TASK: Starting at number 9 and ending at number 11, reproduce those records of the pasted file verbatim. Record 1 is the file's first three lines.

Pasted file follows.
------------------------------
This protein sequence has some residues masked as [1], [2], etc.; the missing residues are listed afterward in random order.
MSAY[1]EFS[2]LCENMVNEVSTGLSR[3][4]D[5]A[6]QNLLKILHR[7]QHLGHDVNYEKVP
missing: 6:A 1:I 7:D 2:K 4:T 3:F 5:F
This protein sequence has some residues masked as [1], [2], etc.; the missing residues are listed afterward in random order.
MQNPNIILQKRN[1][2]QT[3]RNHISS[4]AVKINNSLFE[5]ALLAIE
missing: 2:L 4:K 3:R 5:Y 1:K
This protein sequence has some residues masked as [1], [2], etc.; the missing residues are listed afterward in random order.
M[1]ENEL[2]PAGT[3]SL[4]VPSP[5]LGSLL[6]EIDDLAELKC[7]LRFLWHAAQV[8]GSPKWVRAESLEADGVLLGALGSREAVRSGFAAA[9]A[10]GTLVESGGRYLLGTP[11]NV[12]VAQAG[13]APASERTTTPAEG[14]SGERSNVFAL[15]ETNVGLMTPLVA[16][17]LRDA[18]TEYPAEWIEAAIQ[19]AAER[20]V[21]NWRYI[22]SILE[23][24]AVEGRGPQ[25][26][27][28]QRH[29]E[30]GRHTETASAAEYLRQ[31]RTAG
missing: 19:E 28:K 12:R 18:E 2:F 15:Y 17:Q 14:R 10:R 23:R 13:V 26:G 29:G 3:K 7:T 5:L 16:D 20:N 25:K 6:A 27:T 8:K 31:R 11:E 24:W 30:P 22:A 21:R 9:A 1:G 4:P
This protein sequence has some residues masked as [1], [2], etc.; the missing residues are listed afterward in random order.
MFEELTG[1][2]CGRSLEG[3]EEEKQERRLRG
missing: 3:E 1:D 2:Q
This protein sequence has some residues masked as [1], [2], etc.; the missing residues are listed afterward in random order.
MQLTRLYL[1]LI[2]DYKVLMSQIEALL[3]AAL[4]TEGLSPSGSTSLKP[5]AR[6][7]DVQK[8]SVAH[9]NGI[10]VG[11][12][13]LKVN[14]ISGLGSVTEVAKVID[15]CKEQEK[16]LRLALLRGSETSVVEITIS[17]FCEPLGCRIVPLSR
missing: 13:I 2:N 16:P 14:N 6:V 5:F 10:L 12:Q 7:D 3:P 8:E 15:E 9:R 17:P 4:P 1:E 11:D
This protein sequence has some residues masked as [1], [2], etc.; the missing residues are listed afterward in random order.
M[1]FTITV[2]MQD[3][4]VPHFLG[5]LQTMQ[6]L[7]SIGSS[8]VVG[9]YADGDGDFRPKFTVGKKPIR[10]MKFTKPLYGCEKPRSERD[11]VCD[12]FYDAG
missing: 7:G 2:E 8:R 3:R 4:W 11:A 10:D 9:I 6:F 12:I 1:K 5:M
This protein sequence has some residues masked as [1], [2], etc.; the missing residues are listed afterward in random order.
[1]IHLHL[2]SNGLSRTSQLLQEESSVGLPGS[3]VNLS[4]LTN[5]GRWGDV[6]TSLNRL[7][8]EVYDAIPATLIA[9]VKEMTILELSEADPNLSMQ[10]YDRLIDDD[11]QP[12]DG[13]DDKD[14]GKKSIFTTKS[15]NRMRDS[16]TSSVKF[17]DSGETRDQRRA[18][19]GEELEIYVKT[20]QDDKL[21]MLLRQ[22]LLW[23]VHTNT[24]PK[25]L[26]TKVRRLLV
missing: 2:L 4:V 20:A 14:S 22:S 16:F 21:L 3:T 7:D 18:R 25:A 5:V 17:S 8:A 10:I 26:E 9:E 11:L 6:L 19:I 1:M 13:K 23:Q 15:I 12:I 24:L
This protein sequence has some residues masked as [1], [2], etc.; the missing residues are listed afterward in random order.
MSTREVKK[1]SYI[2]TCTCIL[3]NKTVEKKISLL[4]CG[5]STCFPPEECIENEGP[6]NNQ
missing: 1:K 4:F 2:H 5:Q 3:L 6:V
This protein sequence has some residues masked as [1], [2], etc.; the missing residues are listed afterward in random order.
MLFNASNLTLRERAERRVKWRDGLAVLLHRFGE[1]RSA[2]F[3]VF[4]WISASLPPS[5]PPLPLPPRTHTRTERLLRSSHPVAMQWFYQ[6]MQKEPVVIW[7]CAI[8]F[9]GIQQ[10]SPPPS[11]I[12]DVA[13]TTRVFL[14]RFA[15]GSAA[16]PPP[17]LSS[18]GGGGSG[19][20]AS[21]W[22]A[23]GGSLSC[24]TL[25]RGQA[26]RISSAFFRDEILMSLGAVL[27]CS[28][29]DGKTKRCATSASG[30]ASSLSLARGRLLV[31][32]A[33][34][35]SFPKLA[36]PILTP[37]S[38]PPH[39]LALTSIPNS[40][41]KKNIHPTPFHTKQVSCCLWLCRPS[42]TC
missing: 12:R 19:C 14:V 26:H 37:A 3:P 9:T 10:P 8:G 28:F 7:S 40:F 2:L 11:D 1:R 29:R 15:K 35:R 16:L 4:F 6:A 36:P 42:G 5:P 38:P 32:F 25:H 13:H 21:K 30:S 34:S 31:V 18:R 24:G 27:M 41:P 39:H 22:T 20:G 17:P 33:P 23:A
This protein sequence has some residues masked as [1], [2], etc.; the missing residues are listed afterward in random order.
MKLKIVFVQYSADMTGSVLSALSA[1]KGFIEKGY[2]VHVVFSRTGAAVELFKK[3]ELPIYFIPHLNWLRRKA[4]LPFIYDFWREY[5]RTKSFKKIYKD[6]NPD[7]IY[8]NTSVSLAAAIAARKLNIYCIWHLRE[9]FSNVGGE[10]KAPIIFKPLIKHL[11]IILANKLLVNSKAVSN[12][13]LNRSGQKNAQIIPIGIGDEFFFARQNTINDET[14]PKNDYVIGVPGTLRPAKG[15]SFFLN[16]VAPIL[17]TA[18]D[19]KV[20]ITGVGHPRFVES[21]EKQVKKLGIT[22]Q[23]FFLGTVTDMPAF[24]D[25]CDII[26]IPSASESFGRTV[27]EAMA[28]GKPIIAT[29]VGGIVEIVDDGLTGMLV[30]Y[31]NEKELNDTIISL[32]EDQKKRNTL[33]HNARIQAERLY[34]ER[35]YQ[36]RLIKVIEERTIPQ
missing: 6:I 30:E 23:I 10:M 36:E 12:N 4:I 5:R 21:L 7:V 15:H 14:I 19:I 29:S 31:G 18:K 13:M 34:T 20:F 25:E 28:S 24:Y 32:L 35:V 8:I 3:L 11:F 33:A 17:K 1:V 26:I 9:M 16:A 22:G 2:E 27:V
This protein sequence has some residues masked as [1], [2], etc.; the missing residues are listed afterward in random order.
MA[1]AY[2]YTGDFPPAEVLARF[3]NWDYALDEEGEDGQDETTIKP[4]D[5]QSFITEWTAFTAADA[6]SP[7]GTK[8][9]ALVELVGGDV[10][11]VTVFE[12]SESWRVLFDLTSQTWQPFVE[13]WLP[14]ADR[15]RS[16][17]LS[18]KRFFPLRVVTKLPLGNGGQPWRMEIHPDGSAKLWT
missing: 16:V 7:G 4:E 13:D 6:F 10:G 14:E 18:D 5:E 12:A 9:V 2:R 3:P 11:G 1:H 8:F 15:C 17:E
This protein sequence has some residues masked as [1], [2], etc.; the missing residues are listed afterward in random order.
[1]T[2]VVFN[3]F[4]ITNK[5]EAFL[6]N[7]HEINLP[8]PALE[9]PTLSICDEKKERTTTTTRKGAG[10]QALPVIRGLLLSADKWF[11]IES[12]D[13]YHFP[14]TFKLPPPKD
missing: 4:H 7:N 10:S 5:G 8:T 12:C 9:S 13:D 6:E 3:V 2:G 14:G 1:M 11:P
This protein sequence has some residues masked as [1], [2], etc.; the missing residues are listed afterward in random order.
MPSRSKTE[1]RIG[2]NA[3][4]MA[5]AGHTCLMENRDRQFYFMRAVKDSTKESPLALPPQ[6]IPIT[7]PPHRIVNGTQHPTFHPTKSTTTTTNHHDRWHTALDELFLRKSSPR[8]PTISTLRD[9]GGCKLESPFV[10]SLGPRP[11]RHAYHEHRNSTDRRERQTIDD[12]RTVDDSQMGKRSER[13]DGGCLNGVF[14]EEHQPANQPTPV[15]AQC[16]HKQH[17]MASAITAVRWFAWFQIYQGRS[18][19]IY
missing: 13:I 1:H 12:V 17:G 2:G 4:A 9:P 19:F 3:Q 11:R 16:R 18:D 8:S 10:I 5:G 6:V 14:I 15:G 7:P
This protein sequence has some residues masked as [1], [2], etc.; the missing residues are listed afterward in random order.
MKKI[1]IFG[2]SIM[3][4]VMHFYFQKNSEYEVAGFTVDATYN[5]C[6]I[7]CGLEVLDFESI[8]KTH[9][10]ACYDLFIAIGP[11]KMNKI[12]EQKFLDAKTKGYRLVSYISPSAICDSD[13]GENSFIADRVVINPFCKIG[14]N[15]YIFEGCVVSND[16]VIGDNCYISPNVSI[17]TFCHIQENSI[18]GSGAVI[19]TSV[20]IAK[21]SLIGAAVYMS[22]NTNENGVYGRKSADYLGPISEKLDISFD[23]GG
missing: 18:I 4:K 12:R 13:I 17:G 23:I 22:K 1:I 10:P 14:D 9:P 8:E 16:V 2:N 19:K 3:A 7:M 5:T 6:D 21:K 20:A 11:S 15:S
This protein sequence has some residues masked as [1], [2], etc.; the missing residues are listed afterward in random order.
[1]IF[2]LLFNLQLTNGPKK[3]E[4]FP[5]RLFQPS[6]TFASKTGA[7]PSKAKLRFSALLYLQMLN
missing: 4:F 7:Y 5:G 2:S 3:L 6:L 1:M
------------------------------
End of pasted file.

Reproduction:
This protein sequence has some residues masked as [1], [2], etc.; the missing residues are listed afterward in random order.
MLFNASNLTLRERAERRVKWRDGLAVLLHRFGE[1]RSA[2]F[3]VF[4]WISASLPPS[5]PPLPLPPRTHTRTERLLRSSHPVAMQWFYQ[6]MQKEPVVIW[7]CAI[8]F[9]GIQQ[10]SPPPS[11]I[12]DVA[13]TTRVFL[14]RFA[15]GSAA[16]PPP[17]LSS[18]GGGGSG[19][20]AS[21]W[22]A[23]GGSLSC[24]TL[25]RGQA[26]RISSAFFRDEILMSLGAVL[27]CS[28][29]DGKTKRCATSASG[30]ASSLSLARGRLLV[31][32]A[33][34][35]SFPKLA[36]PILTP[37]S[38]PPH[39]LALTSIPNS[40][41]KKNIHPTPFHTKQVSCCLWLCRPS[42]TC
missing: 12:R 19:C 14:V 26:H 37:A 3:P 9:T 10:P 8:G 28:F 7:S 40:F 2:L 11:D 1:R 29:R 15:K 35:R 16:L 4:F 6:A 36:P 42:G 5:P 38:P 32:F 25:H 13:H 21:K 30:S 34:S 31:V 18:R 24:G 27:M 41:P 39:H 22:T 20:G 17:P 33:P 23:A
This protein sequence has some residues masked as [1], [2], etc.; the missing residues are listed afterward in random order.
MKLKIVFVQYSADMTGSVLSALSA[1]KGFIEKGY[2]VHVVFSRTGAAVELFKK[3]ELPIYFIPHLNWLRRKA[4]LPFIYDFWREY[5]RTKSFKKIYKD[6]NPD[7]IY[8]NTSVSLAAAIAARKLNIYCIWHLRE[9]FSNVGGE[10]KAPIIFKPLIKHL[11]IILANKLLVNSKAVSN[12][13]LNRSGQKNAQIIPIGIGDEFFFARQNTINDET[14]PKNDYVIGVPGTLRPAKG[15]SFFLN[16]VAPIL[17]TA[18]D[19]KV[20]ITGVGHPRFVES[21]EKQVKKLGIT[22]Q[23]FFLGTVTDMPAF[24]D[25]CDII[26]IPSASESFGRTV[27]EAMA[28]GKPIIAT[29]VGGIVEIVDDGLTGMLV[30]Y[31]NEKELNDTIISL[32]EDQKKRNTL[33]HNARIQAERLY[34]ER[35]YQ[36]RLIKVIEERTIPQ
missing: 6:I 30:E 23:I 10:M 36:E 12:N 4:I 5:R 21:L 7:V 15:H 14:I 19:I 29:S 31:G 18:K 13:M 34:T 20:F 25:E 28:S 24:Y 32:L 35:V 8:I 3:L 11:F 33:A 17:K 1:V 26:I 9:M 16:A 22:G 2:E 27:V
This protein sequence has some residues masked as [1], [2], etc.; the missing residues are listed afterward in random order.
MA[1]AY[2]YTGDFPPAEVLARF[3]NWDYALDEEGEDGQDETTIKP[4]D[5]QSFITEWTAFTAADA[6]SP[7]GTK[8][9]ALVELVGGDV[10][11]VTVFE[12]SESWRVLFDLTSQTWQPFVE[13]WLP[14]ADR[15]RS[16][17]LS[18]KRFFPLRVVTKLPLGNGGQPWRMEIHPDGSAKLWT
missing: 16:V 7:G 4:E 13:D 6:F 10:G 14:E 18:D 5:E 12:A 9:V 2:R 3:P 11:G 1:H 8:F 15:C 17:E